Hillsborough County voters approved a 1 percent sales tax to fund transportation and transit improvements throughout the county.
But there’s a lot of work to be done before solutions start rolling in.
County residents and visitors won’t see the increase on their shopping bills until January 1; plans for the estimated $280 million in annual revenue aren’t due until the end of September.
The next step in the All For Transportation process is creating an oversight committee, sure to be a long and potentially arduous process.
Making up the committee are 16 nonelected officials appointed from a wide variety of boards and positions.
Hillsborough County Commissioners will appoint four members to the committee, including two with expertise in transportation, planning, sustainability, engineering or construction.
Mayors from each Hillsborough County municipality — Tampa, Temple Terrace and Plant City — will appoint one member. The councils or commissions of those cities will get one appointee each, with Tampa getting two since its population is over 200,000.
The Hillsborough Area Regional Transit Authority’s Board of Directors will appoint two members. The Hillsborough County Clerk of Courts, Tax Collector and Property Appraiser will each pick one member for the board including an attorney, certified public accountant and land use or real estate expert, respectively.
“We think the composition of the committee should look like Hillsborough County — every age, experience, and location should be represented,” said All For Transportation campaign chair, Tyler Hudson.
While the campaign is encouraging appointing officials to consider diversity in its appointment decisions, the approved charter amendment does not contain requirements for age or demographic. But because the boards and offices selecting those members are all unique in their compositions, that end goal will likely be achieved.
For example, the Hillsborough County Commission for the first time in 14 years will have a Democratic majority. Commissioner Pat Kemp and Commissioner-elect Kimberly Overman are longtime transit activists who are likely to put up suggested appointees who understand the county’s transit needs, while the remaining conservatives on that board will likely push for members who will see to the county’s attractiveness for economic development activities.
The oversight committee members cannot be elected officials. Also, they cannot have a vested interest (either through employment or financial benefit) to projects possibly selected under the charter amendment.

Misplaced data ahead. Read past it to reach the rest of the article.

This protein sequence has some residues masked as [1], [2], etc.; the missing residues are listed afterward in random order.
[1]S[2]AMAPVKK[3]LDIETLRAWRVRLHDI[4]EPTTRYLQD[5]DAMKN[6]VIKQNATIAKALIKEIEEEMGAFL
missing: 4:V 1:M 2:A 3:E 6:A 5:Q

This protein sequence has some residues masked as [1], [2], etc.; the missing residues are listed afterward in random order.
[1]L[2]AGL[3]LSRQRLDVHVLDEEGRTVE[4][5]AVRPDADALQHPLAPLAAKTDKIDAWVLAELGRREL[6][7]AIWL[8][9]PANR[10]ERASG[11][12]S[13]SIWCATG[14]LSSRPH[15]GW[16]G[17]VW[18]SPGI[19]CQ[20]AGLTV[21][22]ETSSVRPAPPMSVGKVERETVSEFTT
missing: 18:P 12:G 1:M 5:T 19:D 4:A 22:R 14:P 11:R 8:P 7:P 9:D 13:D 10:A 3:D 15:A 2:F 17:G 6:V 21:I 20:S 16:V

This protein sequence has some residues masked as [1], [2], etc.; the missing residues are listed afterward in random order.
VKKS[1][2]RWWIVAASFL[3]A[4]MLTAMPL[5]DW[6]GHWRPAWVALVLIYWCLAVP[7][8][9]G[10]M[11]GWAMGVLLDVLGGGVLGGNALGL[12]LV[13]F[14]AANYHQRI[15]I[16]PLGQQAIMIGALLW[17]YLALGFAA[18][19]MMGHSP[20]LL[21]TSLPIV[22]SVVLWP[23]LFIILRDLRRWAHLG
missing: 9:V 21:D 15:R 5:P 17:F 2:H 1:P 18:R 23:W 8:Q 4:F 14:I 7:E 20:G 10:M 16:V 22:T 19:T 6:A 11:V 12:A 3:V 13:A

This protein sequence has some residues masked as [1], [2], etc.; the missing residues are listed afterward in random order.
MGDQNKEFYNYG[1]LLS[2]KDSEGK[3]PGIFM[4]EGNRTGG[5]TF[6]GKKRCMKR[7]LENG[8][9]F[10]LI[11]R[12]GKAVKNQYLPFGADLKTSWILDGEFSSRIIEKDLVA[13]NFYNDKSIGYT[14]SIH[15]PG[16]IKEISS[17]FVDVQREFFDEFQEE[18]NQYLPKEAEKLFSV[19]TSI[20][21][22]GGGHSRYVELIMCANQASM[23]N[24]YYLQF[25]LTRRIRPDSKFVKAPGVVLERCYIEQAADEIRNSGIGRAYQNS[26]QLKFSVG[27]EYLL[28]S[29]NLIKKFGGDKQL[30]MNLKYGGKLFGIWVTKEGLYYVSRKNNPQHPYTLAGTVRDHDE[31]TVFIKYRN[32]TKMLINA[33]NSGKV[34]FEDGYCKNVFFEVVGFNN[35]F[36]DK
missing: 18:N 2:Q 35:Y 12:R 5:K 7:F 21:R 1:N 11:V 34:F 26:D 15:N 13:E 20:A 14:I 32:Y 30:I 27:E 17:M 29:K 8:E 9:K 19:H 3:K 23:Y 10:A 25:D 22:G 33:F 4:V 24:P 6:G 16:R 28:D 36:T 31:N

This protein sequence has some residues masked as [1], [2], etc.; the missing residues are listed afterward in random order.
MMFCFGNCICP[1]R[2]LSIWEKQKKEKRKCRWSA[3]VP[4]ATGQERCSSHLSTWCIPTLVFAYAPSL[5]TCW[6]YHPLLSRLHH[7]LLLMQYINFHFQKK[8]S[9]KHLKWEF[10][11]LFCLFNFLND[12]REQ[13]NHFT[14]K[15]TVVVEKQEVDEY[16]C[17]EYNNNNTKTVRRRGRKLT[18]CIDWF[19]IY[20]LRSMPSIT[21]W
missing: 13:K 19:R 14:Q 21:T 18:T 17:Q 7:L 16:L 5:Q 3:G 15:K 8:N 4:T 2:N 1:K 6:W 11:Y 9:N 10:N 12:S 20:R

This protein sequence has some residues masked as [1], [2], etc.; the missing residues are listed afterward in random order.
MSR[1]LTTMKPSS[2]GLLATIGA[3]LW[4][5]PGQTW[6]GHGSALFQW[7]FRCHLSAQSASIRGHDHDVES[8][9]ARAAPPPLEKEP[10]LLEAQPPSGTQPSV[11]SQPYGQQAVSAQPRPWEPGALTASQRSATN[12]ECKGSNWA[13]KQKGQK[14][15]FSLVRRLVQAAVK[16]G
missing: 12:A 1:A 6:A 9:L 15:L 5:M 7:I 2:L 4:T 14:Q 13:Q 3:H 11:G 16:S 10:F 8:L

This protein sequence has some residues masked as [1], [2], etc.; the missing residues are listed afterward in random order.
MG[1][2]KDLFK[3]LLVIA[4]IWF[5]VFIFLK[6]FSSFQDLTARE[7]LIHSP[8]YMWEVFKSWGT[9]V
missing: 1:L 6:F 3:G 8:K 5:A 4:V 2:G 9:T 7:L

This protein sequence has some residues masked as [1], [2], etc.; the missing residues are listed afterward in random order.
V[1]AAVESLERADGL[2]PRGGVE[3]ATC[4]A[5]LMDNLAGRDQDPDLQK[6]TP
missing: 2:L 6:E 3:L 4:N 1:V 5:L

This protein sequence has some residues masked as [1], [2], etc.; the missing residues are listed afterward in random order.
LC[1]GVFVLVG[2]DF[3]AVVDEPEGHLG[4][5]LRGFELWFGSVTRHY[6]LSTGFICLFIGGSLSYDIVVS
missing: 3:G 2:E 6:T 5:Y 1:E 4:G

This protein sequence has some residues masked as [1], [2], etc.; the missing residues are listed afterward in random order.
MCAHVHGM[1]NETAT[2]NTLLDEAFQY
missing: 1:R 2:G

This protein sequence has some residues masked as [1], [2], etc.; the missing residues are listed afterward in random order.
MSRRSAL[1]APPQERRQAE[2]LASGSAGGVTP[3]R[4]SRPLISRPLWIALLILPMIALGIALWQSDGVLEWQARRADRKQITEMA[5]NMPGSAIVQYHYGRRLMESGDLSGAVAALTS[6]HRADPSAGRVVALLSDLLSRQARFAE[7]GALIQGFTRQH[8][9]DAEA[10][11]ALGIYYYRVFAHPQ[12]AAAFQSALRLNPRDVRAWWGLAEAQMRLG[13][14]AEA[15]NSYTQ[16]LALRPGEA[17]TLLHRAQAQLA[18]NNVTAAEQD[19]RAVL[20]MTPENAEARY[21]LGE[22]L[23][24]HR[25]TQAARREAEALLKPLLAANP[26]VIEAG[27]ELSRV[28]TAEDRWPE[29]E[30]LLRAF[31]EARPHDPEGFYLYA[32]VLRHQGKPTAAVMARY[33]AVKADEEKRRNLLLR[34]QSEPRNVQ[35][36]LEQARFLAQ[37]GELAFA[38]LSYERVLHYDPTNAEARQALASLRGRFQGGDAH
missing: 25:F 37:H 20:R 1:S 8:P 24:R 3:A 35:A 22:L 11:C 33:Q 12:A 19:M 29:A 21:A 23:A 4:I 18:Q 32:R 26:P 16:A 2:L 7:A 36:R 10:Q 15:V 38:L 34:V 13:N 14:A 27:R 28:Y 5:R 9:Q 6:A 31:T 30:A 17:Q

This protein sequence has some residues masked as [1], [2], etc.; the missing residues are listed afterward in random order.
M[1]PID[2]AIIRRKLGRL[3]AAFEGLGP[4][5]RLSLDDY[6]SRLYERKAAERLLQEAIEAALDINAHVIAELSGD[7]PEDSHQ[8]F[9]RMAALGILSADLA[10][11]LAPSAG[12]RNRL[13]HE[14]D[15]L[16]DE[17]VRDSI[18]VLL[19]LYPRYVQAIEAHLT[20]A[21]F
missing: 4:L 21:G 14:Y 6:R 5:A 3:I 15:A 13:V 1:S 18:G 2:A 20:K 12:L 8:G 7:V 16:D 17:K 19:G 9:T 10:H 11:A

The committee does not cede authority from local elected bodies.
Of the projected revenue, 45 percent will go to HART for transit enhancements. Fifty-four percent would go to Hillsborough County, Tampa, Temple Terrace and Plant City. Each of those boards will develop project plans, which they submit to an oversight committee for final approval.
The oversight committee merely audits the plans, ensuring they are consistent with the voter-approved transportation funding charter amendment.
Those provisions require 20 percent of the money to the county and Tampa must go toward road maintenance. Twenty-seven percent goes to transportation safety improvements; 12 percent for transportation network improvements including bicycle and pedestrian infrastructure.
Temple Terrace and Plant City are exempt from those guidelines. The reason is that based on population, they would receive less than five percent each of the total general purpose funds. State law governs that allocation based on the distribution of sales tax revenue.
Individual transportation plans would also have to abide by some statutory limitations including prohibitions on added lane capacity unless it pertains to intersection capacity improvement that reduces traffic bottlenecks. Funding also cannot go for new roads or streets, additional highway capacity or construction of a new sports facility or any other not related to transportation.
Oversight committee members will serve three-year terms without compensation. Overseeing the proceeds of the tax is the Hillsborough County Clerk of the Court. The clerk will hold the money in a trust fund before allocation.
“We’re calling on every appointing authority to proceed as quickly as it can with whatever procedure they think is necessary,” Hudson said.
While the campaign is over, Hudson said the All For Transportation committee would not go away. The group will continue advocating for the charter amendment through public outreach and engagement. That ensures they address community projects most in need.
There is a $9 billion backlog of transportation projects in the county, the same amount the tax expects to raise over its 30-year life.
“We know where the projects are. We know where the needs are,” Hudson said. “We just didn’t have the funds, and that’s where the excuse was. The voters took that excuse away on Tuesday.”